This time of year, many of us make an extra effort to reach out to those in need, perhaps by placing some bills in the Salvation Army bucket or looking out for the homeless on the streets of Center City Philadelphia.
Less obvious, though, are the needs of homeless children in our schools.
They can assume the posture of kids who want to learn and who want to be accepted, but those things are not that easy to do without some help. So says Stacey Havlik, a professor in Villanova University’s Department of Education and Counseling. She researches the role school personnel, primarily counselors, have in helping homeless students.
In Pennsylvania, 27,724 children and youth are identified as experiencing homelessness and are served by Pennsylvania’s Education for Children and Youth Experiencing Homelessness program. In Philadelphia, that number is 5,631.
“It’s important to know that not every student has the same experience,” said Havlik.
Some homeless kids “double up,” she said, sharing housing with relatives and friends. Others live in motels, hotels, trailer parks, campgrounds, or emergency or transitional shelters. Some are abandoned in hospitals or await foster care placement.
“In general, students have emotional issues — such as anxiety and depression. Students who are homeless often face victimization, whether it’s direct or indirect, so they may witness abuse or be a victim of abuse,” she said. “Related to their academics, because of those emotional issues and that inconsistency (lack of permanent housing), they face a high number of absences. So, academically, they may not be on par with their peers.”
Havlik’s research helps counselors tackle the complicated task of detecting homeless students, who can easily fly under the radar while attending school. Once they’re identified, they can receive support services afforded them by law.
“A lot of people are ashamed to be homeless, or there’s a stigma that surrounds being homeless. They also might not know that they’re homeless, particularly with that definition of double up,” Havlik said.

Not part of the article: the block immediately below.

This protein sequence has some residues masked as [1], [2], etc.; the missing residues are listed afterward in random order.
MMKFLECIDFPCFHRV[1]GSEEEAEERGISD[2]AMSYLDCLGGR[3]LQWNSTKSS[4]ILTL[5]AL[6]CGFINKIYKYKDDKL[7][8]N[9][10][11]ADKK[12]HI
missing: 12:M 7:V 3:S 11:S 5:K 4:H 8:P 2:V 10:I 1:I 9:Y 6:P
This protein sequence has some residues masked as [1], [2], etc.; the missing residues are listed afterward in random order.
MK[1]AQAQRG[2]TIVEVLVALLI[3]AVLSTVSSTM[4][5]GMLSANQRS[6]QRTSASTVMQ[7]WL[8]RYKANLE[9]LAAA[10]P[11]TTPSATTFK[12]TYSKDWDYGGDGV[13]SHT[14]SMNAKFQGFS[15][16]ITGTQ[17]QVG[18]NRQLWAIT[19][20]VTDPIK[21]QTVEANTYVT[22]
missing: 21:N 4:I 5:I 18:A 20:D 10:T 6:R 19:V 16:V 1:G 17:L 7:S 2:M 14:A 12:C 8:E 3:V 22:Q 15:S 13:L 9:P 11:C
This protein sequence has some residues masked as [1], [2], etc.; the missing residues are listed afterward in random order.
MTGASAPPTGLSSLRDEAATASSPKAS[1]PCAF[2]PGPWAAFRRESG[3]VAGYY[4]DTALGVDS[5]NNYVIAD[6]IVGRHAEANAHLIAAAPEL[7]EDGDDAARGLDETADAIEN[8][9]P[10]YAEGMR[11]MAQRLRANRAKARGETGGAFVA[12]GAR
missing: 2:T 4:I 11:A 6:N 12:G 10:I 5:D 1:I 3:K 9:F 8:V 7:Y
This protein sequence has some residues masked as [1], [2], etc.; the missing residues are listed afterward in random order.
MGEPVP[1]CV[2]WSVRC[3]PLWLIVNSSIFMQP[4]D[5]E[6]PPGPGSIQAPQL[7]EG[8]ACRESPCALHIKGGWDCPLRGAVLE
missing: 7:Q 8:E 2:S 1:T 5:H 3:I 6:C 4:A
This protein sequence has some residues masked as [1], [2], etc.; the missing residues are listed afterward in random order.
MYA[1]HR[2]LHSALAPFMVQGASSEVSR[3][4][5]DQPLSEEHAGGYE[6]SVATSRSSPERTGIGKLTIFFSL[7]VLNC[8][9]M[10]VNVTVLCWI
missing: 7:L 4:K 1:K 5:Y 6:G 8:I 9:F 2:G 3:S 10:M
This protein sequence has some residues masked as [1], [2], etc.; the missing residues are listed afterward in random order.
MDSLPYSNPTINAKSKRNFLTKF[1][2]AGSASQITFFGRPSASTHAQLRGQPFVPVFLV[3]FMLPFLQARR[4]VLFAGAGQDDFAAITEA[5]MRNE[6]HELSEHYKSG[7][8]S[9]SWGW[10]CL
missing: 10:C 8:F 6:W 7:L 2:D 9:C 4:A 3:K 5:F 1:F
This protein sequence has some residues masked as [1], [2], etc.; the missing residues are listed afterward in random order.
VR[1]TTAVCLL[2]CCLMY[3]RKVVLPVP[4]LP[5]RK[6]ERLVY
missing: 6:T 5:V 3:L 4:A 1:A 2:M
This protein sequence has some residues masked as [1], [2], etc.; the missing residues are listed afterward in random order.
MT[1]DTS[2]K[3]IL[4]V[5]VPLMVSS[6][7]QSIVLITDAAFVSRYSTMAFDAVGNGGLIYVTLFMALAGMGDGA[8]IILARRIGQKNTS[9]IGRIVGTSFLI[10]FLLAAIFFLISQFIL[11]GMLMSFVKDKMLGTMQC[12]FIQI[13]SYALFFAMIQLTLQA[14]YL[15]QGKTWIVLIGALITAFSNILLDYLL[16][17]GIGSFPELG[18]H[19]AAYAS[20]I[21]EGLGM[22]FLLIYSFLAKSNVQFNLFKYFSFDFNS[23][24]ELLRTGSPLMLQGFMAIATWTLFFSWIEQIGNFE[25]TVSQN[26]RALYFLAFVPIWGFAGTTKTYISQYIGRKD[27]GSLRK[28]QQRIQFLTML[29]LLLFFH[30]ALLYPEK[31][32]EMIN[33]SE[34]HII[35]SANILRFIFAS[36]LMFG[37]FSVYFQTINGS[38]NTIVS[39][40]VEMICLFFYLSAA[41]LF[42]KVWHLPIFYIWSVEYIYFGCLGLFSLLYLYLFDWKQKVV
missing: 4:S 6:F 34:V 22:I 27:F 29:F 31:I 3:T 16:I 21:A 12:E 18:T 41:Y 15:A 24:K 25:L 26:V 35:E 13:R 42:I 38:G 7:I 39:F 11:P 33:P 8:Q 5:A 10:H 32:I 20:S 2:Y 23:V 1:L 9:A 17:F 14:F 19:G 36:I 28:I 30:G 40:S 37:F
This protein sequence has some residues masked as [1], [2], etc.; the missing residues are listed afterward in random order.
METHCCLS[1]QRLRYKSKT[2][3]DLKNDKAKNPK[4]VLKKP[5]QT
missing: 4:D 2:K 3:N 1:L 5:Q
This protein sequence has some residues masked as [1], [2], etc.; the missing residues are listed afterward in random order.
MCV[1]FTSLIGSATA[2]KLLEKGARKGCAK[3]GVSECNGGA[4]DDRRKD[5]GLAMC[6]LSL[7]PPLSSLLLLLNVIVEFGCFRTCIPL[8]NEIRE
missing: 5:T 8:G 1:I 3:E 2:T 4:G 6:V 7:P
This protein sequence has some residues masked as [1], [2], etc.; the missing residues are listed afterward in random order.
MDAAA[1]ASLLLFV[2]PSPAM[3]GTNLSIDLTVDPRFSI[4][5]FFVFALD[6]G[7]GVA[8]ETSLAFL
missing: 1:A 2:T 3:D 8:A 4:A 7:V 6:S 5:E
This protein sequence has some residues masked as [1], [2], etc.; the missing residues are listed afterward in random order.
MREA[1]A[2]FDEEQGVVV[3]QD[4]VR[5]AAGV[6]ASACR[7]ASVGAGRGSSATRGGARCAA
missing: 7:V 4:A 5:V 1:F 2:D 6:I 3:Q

Under the McKinney-Vento Homeless Assistance Act, schools are required to ensure homeless students receive transportation and the same quality of education as their peers with consistent housing. But, according to Havlik, school counselors, who represent the first line of support for homeless students, have limited awareness, knowledge, training, and resources to address more than homeless students’ basic needs.
“Some would say McKinney-Vento is aspirational in nature because of how homelessness can work, and there are so many definitions,” said Havlik. The act defines homeless students as “individuals who lack a fixed, regular, and adequate nighttime residence.”
In an era when school budgets are stretched, it can be difficult to get transportation for needy students. “We’re also in a time where test scores could be important, so if you have a student that’s bringing down a test score, it might just be easier to have them go to another school,” she said. “Maybe they have a behavioral issue and they move out of the district, so the school may not push to have them continue.”
Havlik’s research shows counselors most effectively serve this population by coordinating efforts with school administrators and with social services outside of school.
Click the link above to hear Havlik discuss the needs of Philly’s homeless students on WHYY’s “Morning Edition.”